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Editor's Choice: Waterbirds

By Stephanie Jones


Rufous-throated Dipper
Dippers are very cool birds, and the Rufous-throated Dipper may be the coolest of the dippers!
The Rufous-throated Dipper or Argentine Dipper (Cinclus schulzi) is an aquatic songbird found in South America, and is part of the dipper family. It is the subject of an article in the current issue of Waterbirds. The Rufous-throated Dipper lives along rapid rocky streams in the Andes in Bolivia and Argentina at 800 m to 2500 m in elevation. The bird breeds in the alder zone at 1500 metres to 2500 m in elevation. BirdLife International has classified this species as "Vulnerable". Threats included reservoir construction, hydroelectric dams, and irrigation schemes. The current population is estimated at 3,000 to 4,000 individuals.

Nests and Nest Site Characteristics of Rufous-Throated Dipper (Cinclus schulzi) in Mountain Rivers of Northwestern Argentina. Patricia N. Sardina Aragón, Natalia Politi and Rubén M. Barquez. Waterbirds 38(3) : 315-320. http://www.bioone.or...75/063.038.0301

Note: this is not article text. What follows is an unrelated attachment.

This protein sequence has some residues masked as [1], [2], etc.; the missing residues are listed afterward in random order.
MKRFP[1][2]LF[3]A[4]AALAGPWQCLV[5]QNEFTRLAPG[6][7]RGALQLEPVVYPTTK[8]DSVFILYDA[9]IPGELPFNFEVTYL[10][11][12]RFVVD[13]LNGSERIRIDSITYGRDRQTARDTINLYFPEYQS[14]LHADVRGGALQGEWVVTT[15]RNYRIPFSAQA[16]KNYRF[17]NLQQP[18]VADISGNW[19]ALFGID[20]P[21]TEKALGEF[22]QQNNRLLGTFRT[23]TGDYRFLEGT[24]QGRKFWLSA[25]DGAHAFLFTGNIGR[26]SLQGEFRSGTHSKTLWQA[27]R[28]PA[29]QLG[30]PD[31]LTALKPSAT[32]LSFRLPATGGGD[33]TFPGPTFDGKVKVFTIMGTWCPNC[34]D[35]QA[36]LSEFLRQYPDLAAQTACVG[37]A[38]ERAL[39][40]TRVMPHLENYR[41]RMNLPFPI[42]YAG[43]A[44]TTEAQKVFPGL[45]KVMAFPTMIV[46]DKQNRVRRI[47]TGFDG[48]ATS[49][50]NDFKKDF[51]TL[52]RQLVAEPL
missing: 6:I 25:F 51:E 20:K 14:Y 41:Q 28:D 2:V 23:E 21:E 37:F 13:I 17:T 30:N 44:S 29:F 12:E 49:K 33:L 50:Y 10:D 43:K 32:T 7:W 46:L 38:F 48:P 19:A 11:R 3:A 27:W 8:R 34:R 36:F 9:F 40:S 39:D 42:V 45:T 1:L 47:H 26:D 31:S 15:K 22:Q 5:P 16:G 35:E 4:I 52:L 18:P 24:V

The Rufous-throated Dipper (Cinclus schulzi) is an endemic and threatened bird that inhabits the mountain rivers of southern Yungas of Argentina and Bolivia. This is the rarest and least known species of the genus, in part because of its restricted distribution. The aim of this study was to describe the nests and nest sites of the Rufous-throated Dipper in mountain rivers of northwestern Argentina. Five rivers were surveyed in transects of 3 to 6 km long from 2010 to 2013. The shape, size, substrate and building material of nests and nest and non-nest characteristics were assessed and compared in plots of 2 by 2 m. Plots with nests were compared to non-nesting plots for a number of habitat characteristics. Most nests found (78.57%; n = 28) had a globular shape, were attached to rocky substrates and were built using moss. The height of nests above the water level (P = 0.02), slope (P = 0.03) and watercourse width (P < 0.01) varied among rivers. Plots at nest sites had significantly higher values of some habitat characteristics than non-nesting plots, including emergent rocks (P < 0.01), slope (P < 0.02), greater number of rapids (P < 0.01), number of pools (P < 0.01), water velocity (P < 0.05), and river depth (P <0.01), but had narrower watercourse width (P < 0.01). Previously, the understanding of the breeding ecology of the Rufous-throated Dipper was based only on anecdotal evidence.


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